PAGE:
Over the past six months, there’s been a lot of marketing hype about scoring significantly more consumers than ever before. It’s an issue we regularly discuss with clients, and recently we did an in-depth pulse check with major lenders to deepen our understanding of how the FICO® Score can support their needs.
Not surprisingly, at the conceptual level, almost all lenders want to score more US consumers. But once we dug deeper, our findings were more nuanced. In brief, there was little support for solving this challenge by loosening the minimum score criteria used by the FICO® Score.
In our latest discussions, we talked to a disparate group of financial institutions, from very large organizations down to smaller and regional players, and from lenders focused on super-prime through to those targeting near-prime customers. We received input across various financial industries, ranging from revolving products to auto finance to mortgage, and various functional roles, including risk management, account acquisition, customer management and more. Some of the lenders are aggressively seeking growth, particularly those in auto finance, while others are taking a more conservative approach due to ongoing US economic uncertainty.
Across the board, we heard a good deal of skepticism at the notion of loosening minimum score criteria. Many expressed concern about scoring consumers with limited data on their credit reports, since the resulting credit scores would likely be less predictive and reliable (a concern reinforced by our latest research).
One lender shared that her organization would not be comfortable with a credit score based on one month or even three months of credit bureau history. Another perspective we heard was that most consumers without recently reported credit data have had trouble in the past, a pattern likely to repeat in the future. Regarding consumers without payment history, several lenders expressed the view that consumers with only negative data should not qualify for a credit score, as that data could only be used as a knock-out rule and not to score consumer risk. Another lender astutely pointed out the serious analytic risk in mixing heterogeneous groups together into the same scorecard.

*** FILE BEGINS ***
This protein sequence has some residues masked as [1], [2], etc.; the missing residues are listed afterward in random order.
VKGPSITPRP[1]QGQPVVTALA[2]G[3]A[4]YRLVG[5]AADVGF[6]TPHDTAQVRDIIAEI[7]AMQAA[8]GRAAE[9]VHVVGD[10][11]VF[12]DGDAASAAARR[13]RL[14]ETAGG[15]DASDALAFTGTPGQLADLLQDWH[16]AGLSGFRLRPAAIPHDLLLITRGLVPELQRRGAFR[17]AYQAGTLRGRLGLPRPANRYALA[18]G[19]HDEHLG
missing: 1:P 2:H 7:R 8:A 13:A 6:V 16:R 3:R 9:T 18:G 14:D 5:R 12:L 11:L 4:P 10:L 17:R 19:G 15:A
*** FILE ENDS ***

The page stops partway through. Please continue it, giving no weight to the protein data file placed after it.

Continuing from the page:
Our conversations with lenders focused on whether sufficient credit history was present for accurate risk assessment. Interestingly, despite having more aggressive growth goals, auto lenders advocated the most conservative approach when it came to the question of tighter vs. looser minimum score criteria. One auto lender commented that even a file with eight trade lines could be considered thin, if all of the trade lines are deferred student loans or authorized user accounts. Those working in marketing departments leaned the opposite way, toward looser minimum score criteria. This makes intuitive sense since their primary goal is to grow the business rather than manage risk.
While there’s consensus around the goal of scoring more consumers, there appears to be a broad understanding that it’s unwise to do so solely using data found at the credit reporting agencies. Instead, could the answer rest in looking beyond traditional credit bureau data?